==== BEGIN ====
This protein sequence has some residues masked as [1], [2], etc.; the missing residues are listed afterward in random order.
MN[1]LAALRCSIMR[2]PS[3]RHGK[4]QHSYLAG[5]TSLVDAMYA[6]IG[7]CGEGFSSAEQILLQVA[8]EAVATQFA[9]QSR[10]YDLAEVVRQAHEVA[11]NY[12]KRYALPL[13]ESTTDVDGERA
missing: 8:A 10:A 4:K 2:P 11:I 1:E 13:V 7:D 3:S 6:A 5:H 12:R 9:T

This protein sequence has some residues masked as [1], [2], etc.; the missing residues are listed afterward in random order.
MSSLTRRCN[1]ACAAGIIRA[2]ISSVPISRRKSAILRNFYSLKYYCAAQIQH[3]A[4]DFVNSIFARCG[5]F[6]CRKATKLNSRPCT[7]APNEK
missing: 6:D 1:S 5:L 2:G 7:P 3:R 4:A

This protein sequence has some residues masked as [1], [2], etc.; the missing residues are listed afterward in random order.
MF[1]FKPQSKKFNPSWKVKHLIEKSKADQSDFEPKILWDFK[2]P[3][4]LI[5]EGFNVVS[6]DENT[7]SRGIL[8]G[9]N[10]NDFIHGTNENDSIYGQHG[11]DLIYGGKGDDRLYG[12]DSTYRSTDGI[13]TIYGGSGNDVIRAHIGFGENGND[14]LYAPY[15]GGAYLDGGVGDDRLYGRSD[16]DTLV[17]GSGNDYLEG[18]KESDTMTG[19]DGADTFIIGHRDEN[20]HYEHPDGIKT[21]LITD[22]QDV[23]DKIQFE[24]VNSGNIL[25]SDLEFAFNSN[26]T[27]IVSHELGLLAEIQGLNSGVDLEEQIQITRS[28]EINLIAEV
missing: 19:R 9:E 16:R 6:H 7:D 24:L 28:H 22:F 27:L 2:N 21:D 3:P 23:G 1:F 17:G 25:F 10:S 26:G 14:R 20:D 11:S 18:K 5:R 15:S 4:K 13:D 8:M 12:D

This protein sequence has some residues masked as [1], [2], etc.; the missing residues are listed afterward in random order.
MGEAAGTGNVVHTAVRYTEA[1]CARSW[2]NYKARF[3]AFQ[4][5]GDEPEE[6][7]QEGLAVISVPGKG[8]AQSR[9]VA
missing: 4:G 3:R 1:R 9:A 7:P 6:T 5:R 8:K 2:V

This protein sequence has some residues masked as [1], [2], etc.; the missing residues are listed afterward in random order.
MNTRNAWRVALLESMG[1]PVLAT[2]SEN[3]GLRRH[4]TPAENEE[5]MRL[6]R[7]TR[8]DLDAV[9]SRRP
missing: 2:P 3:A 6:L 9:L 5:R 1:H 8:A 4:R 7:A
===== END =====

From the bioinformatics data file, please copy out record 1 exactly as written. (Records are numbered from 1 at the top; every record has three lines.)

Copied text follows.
This protein sequence has some residues masked as [1], [2], etc.; the missing residues are listed afterward in random order.
MN[1]LAALRCSIMR[2]PS[3]RHGK[4]QHSYLAG[5]TSLVDAMYA[6]IG[7]CGEGFSSAEQILLQVA[8]EAVATQFA[9]QSR[10]YDLAEVVRQAHEVA[11]NY[12]KRYALPL[13]ESTTDVDGERA
missing: 8:A 10:A 4:K 2:P 11:I 1:E 13:V 7:D 3:S 6:A 5:H 12:R 9:T